July 15, 2008

St. Bonaventure's Perfect Science

Today is the feast of St. Bonaventure, the great doctor of the Franciscan family. In his honor I preached on a line from his Breviloquium, which is a kind of short summa of theology.

The Seraphic Doctor writes:
And so theology is the only perfect science, for it begins at the beginning which is the first Principle, and proceeds to the end, which is the final wages paid; it begins with the summit, which is God most high, the Creator of all, and reaches even to the abyss, which is the torment of hell. Breviloquium I:1:2.

It seems to me that this is a good meditation for us late modern people who live in a world so dominated by the power of natural science and human technology. As amazing as these human efforts and understandings are, they do not approach the questions asked and resolved by the first of the sciences, theology. Theology, after all, is the scientific reflection on divine revelation.

Here we have to struggle against two contemporary tendencies: scientism on the one hand and so-called fundamentalism on the other.

On the one hand we must live and preach against the error that natural science and human effort has priority over the truths of revelation and Sacred Scripture. Too often we give in to the "God of the gaps" model in which God is only left in charge of those areas of understanding that have not yet been explained by natural science.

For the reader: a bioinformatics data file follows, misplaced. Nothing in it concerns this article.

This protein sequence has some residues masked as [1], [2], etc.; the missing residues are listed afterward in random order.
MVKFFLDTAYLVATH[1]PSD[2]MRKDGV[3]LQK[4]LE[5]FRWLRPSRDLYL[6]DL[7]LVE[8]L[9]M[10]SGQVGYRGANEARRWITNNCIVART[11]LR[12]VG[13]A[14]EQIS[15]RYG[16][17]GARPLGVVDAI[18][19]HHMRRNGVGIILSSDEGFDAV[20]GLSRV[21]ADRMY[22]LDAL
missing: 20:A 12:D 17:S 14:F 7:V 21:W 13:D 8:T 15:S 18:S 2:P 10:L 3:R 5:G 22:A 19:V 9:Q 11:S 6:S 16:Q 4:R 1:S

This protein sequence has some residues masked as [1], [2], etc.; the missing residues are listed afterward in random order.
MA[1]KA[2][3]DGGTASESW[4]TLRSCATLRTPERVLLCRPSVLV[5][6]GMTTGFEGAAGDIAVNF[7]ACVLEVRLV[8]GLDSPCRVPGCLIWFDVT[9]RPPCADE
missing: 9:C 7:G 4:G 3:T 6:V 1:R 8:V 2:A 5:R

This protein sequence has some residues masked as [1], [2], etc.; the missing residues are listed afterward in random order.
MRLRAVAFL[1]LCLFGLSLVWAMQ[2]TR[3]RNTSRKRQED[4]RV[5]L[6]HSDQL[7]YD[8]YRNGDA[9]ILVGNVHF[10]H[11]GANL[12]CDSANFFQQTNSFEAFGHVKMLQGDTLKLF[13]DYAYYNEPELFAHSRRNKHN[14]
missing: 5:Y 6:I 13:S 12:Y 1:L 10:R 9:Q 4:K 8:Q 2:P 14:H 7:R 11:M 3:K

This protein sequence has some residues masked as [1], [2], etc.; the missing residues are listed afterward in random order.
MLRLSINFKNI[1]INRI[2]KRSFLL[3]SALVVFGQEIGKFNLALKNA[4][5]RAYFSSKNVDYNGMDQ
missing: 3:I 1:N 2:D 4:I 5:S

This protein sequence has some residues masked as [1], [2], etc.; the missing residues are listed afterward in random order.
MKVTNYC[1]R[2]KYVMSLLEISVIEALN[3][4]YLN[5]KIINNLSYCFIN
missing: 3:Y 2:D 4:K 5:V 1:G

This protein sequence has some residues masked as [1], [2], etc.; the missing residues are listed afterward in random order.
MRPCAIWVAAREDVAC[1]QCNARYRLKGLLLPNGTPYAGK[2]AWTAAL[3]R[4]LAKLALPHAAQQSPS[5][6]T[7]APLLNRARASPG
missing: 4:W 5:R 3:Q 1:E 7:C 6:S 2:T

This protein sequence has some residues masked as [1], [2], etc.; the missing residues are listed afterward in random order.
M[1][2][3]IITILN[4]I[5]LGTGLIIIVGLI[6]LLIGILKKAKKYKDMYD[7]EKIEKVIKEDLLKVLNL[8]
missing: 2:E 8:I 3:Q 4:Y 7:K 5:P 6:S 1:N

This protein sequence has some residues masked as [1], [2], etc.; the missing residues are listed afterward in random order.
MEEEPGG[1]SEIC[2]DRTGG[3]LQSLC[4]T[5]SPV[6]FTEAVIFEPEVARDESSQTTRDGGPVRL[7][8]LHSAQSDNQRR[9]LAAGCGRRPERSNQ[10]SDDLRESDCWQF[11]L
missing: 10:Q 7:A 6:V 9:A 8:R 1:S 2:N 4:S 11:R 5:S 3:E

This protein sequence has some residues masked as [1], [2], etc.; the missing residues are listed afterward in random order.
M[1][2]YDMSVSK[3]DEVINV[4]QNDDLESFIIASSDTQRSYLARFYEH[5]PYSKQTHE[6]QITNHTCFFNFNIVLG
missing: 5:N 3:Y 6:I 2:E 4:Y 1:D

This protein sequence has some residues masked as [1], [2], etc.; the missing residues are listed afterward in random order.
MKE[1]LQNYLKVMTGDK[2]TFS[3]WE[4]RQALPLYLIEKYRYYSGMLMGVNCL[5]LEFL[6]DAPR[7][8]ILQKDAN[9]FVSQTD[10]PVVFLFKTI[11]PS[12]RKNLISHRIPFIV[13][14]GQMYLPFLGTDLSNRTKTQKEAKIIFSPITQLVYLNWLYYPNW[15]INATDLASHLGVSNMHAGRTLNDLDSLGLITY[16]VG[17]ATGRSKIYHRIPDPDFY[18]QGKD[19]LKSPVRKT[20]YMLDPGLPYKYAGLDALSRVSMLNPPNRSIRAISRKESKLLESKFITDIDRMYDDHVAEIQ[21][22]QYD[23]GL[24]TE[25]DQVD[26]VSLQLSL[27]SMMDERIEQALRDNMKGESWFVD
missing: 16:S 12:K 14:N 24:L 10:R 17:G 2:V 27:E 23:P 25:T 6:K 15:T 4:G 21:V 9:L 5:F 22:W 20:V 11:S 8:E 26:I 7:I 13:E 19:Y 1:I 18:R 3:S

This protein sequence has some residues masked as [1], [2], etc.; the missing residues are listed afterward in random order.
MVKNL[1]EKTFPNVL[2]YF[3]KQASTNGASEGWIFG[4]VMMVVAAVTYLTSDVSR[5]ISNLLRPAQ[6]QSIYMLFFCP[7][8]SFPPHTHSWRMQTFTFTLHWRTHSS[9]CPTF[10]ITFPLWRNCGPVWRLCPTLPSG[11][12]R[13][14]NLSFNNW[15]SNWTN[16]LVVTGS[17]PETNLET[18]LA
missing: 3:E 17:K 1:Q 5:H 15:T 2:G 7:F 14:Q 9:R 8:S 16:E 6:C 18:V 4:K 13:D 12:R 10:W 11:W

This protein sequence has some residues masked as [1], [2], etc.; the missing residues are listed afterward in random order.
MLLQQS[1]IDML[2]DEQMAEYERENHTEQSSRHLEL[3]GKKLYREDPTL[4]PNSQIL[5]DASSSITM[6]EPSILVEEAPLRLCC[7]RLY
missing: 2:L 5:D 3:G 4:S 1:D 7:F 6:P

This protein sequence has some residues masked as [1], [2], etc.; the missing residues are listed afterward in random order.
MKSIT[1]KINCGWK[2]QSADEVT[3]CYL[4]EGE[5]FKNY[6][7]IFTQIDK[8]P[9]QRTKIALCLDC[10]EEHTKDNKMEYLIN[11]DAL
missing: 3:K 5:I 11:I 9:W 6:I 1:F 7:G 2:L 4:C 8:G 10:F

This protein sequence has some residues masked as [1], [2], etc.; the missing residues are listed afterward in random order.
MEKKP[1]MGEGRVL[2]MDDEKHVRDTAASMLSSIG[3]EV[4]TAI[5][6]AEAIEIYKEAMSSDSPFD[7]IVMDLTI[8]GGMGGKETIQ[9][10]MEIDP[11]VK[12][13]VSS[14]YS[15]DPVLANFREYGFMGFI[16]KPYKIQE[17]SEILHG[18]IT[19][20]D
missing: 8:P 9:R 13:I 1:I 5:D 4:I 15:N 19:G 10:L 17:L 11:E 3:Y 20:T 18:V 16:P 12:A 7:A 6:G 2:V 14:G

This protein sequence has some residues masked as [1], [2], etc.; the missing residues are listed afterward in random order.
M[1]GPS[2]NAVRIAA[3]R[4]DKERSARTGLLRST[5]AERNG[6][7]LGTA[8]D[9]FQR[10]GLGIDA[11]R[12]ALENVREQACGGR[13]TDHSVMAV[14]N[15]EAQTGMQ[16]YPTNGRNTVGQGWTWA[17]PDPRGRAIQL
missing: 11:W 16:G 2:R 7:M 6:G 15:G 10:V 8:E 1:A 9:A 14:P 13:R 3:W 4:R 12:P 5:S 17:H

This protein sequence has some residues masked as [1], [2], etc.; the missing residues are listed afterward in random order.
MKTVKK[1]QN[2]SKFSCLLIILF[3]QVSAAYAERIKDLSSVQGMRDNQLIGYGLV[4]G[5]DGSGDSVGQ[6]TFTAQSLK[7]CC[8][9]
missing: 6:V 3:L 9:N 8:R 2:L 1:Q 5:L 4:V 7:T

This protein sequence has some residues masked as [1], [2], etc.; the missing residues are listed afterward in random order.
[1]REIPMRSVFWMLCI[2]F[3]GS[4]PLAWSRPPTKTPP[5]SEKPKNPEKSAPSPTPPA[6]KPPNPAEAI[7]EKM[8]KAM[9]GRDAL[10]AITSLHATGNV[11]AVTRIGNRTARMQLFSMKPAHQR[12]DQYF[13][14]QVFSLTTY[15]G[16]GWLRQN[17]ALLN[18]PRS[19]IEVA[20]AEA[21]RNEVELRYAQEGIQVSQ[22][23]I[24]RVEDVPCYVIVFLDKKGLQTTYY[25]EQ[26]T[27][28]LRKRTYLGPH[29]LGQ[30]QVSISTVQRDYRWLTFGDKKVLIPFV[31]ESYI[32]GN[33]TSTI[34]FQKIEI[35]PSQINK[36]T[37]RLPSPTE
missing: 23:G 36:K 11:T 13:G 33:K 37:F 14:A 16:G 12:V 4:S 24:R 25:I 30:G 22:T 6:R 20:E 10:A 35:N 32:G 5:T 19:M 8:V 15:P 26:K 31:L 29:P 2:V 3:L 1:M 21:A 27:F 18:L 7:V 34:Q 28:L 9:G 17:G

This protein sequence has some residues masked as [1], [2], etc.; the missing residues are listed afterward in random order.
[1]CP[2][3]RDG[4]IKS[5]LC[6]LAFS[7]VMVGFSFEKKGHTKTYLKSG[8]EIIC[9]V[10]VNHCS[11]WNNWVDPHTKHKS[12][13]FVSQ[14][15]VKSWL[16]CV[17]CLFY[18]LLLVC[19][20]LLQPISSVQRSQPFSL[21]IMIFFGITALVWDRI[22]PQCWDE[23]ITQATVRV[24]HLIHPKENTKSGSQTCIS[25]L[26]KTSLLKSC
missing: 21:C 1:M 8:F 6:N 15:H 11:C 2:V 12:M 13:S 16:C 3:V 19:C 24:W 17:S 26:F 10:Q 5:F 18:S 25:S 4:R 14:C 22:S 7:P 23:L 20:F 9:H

On the other hand, we must also struggle against those of our brothers and sisters of faith who deny the rightful place of natural science and understanding. We believe that the cosmos was created through the Word of God, the logos as John the Evangelist puts it, and that this same Word or Wisdom of God became human as Jesus Christ the Lord. Therefore the natural world is a revelation of God in continuity with the revelations of Sacred Scripture and the Incarnation. So to understand the mysteries of the natural world is to reveal something of the mind, Word, or Wisdom of God. Those who deny, in favor of a very narrow "understanding" of the Scriptures, this full sense of the contuition of the human mind with the Wisdom of God in understanding the natural world do God's own revelatory intentions a grand disservice.

Pray for us, St. Bonaventure!

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